Missed some weeks there, due to some travel and other various life circumstances. It’s been bad, though. Just a lineup that’s not coming together – for every good day or stand-out performance I have per week, I have another that swings the pendulum back. As a result, my team sits at 34-53-9, good for last place in the league. There’s been some changes since the end of April, including a trade that just concluded this morning.
My Week 9 roster is:
C – Buster Posey
1B – Chris Davis
2B – Dustin Pedrioa
3B – Pedro Alvarez
SS – Everth Cabrera
1B/3B – Garrett Jones
2B/SS – Jed Lowrie
OF x5 – Starling Marte / Austin Jackson / Nori Aoki / Khris Davis / Marlon Byrd
UTIL – Seth Smith
BENCH – Alex Guerrero / Gregory Polanco
SP x5 – Shelby Miller / Corey Kluber / Tyson Ross / Sonny Gray / Marco Estrada
RP x3 – Aroldis Chapman / Ernesto Frieri / Jonathon Broxton
P x2 (starters) – Rick Porcello / Trevor Bauer
DL x2 – Matt Harvey / Prince Fielder
Well, so much for my grand power trio of Prince, Crush Davis, and Pedro Alvarez. Prince is gone, Crush is having some predictable regression (but remains a good 9th-round value), and Alvarez is being his streaky self. When one of them is hot this season, the other is not. I picked up Marlon Byrd and Seth Smith as they started to heat up, so they’ve helped round out the roster lately. Garrett Jones was thankfully available after Prince hit the DL; he immediately had a multi-homer game for me, and hasn’t had a hit since. Great. At that point, I realized this is probably a lost season for me, so I dumped an extra starting pitcher and picked up Gregory Polanco. At least I know he’ll be up in a couple weeks probably; Guerrero… well, after getting his ear bitten off, who knows. But if I’m out of it this season, there’s no reason to give up on holding onto a middle infielder with 20HR+ power. He’s gotta come up sometime this year.
As for pitching, Alex Wood’s shift to the bullpen made him expendable. Maybe I’ll pick him up again later if he’s not held already, but I noticed that I’m already loaded for young keeper-potential pitching. With Corey Kluber and Tyson Ross both looking very worthwhile, Wood was expendable anyway; I don’t want to keep too many pitchers. Chapman came off the DL, and Frieri (sort of) reclaimed his closer job, so that helped solidify my relievers. I dropped any holds guys until today, when I picked up Broxton, giving me a 1-2 HD/SV punch when Cincinnati wins. It’s gonna be feast-or-famine for me there for awhile.
The big trade involved pitching. In this keeper league, you sign your keepers to contracts; once the contract is up, they return to the draft pool. Two of my expiring contracts were David Price and Craig Kimbrel. Last week, I floated some bait to my fellow managers – that my expiring contracts were available for keeper depth. I looked around at which keeper tiers I wanted to shore up, and who might be open to a trade. I floated a question to a fellow manager I’ve made trades with before – what would he want for Sonny Gray? He said Price and Kimbrel. I said done.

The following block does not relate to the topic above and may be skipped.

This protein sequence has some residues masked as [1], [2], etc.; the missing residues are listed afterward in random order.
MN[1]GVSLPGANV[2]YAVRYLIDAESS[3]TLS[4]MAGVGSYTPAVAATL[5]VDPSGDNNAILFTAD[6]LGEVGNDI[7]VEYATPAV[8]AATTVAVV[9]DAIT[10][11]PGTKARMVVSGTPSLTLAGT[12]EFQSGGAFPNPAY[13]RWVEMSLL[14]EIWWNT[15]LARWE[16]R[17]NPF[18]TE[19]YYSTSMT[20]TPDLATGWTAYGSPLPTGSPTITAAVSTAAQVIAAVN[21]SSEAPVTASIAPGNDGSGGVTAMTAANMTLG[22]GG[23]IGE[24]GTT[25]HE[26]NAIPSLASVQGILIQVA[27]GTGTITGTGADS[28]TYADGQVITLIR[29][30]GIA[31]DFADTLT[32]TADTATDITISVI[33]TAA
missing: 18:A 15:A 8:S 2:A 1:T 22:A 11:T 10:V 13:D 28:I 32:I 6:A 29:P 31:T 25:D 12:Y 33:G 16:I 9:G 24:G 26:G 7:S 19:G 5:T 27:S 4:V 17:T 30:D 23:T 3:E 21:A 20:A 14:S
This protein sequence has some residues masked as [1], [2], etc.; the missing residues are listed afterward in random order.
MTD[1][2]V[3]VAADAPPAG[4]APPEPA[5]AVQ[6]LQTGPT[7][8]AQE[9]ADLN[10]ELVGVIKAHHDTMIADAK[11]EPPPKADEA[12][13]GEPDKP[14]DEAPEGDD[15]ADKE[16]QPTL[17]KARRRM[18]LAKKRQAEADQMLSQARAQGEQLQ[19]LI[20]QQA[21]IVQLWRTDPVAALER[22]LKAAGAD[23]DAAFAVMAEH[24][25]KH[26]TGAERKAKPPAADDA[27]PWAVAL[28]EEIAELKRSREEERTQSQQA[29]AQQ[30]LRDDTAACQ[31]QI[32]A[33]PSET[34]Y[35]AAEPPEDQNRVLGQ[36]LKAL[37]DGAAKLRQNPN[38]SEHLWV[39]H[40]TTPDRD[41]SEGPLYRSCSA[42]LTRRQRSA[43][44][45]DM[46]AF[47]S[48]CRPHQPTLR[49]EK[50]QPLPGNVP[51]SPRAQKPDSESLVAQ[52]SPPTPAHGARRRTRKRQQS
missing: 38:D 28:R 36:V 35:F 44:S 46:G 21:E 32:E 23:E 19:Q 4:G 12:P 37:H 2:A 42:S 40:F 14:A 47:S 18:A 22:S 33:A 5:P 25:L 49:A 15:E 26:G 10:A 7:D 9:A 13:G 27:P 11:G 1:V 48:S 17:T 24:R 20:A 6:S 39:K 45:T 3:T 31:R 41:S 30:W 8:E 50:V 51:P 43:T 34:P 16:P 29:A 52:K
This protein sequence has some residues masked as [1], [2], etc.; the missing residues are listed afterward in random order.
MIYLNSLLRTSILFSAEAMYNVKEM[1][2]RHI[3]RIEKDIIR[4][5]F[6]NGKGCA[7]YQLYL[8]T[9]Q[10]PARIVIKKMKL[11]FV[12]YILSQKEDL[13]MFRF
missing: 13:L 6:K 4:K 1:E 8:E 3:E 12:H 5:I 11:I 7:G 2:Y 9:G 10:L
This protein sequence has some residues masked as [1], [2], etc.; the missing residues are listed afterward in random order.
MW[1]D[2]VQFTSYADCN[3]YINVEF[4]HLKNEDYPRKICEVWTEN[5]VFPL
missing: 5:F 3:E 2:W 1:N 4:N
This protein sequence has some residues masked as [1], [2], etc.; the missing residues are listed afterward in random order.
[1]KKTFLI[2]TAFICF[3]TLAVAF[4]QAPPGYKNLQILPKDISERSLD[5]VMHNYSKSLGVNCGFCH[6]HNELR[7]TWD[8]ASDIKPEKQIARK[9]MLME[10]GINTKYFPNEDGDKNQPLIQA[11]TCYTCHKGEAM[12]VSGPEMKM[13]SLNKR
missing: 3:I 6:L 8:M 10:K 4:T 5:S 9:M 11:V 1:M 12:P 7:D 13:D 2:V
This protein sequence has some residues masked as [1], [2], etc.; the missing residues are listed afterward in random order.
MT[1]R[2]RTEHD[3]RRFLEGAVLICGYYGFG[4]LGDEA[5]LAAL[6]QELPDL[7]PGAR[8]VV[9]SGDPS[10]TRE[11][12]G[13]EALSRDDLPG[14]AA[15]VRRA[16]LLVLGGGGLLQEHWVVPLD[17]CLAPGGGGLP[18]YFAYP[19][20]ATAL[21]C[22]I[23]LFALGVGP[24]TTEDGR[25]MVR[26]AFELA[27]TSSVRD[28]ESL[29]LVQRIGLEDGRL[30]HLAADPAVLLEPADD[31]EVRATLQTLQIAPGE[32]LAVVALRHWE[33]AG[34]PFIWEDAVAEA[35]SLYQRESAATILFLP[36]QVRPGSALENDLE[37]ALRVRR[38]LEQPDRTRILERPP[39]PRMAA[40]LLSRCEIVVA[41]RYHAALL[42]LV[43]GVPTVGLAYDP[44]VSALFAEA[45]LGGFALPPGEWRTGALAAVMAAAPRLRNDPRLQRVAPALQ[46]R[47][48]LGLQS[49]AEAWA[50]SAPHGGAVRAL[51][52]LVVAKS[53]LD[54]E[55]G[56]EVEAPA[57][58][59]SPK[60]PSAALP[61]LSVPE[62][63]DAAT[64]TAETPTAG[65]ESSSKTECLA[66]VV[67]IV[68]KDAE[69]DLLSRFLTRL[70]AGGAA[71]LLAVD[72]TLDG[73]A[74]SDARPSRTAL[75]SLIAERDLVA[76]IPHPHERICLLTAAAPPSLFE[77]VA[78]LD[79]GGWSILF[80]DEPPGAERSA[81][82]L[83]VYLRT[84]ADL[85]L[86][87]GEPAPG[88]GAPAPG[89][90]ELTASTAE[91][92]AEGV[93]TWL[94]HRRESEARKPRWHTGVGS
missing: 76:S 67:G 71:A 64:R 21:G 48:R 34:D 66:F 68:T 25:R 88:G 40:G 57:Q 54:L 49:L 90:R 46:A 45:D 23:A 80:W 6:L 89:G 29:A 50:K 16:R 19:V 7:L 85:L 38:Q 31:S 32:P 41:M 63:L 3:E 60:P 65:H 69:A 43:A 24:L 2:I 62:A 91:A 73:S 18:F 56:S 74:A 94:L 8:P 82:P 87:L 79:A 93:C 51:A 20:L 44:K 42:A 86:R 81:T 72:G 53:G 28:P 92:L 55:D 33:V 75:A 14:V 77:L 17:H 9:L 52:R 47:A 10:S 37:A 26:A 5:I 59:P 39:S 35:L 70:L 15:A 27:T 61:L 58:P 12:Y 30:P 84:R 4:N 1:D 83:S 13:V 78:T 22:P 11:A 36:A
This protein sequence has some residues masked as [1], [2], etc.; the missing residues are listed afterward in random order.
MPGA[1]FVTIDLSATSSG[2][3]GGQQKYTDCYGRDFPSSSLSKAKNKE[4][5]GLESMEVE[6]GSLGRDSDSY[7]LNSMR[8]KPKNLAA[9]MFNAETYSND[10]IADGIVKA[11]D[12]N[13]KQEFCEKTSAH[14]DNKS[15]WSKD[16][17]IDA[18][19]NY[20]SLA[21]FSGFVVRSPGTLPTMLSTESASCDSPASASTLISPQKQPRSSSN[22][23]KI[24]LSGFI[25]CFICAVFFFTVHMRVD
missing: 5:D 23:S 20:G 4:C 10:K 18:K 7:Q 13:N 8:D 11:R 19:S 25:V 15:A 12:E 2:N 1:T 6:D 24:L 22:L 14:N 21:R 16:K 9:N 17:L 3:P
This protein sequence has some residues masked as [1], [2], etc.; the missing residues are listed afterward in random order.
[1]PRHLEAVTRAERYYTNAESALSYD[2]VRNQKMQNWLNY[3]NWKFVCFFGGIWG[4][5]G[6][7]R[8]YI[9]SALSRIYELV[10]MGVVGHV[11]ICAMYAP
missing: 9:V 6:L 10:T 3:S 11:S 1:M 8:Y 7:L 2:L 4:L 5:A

I love Sonny Gray. Really. I should have kept him last season – I had him at 25th-round value, but elected to keep Shelby Miller instead at 22nd-round value; while both the A’s and Cards are excellent at working with young pitching, I trusted the Cardinals a little more. I chose poorly; Gray looks like an absolute beast, and Miller has looked a lot like Lance Lynn in his sophomore season. However, there’s a silver lining here – whoever I kept between Gray and Miller last season, it would have been a 1-year deal. This season, perhaps not. My trade partner drafted Gray in the 8th round, so that’s the value I inherit. It’s very likely that I keep Gray long-term, freeing up all of my earlier picks for big bats. But this is a lesson for me – I should have trusted what I saw in the postseason. Miller was relegated to bullpen duty and barely used; Gray was a stand-out, going toe-to-toe with Verlander in the ALDS and looking mighty impressive doing so.
It’s entirely possible this team bounces back; the potential is there. But a lot of guys will have to get hot all at the same time to do so. It’s a lineup full of potential, but so far not much else – as I said, for every day that goes right, the next goes bad. This past week was a perfect example – my Friday was excellent; the bats were electric with 6 HRs, somewhere around 15 Rs and RBIs, and a .450 average. It had pulled me and my head-to-head opponent to a 6-6 lock. Then Saturday and Sunday passed, seeing a combined average of about .120, 0 HRs, and about 5 Rs and 2 RBIs combined over both days. My team sank to 2-7-3. It didn’t help that another Corey Kluber gem was spoiled by Rick Porcello and David Price both getting blown apart, too. But that’s just how it goes sometimes.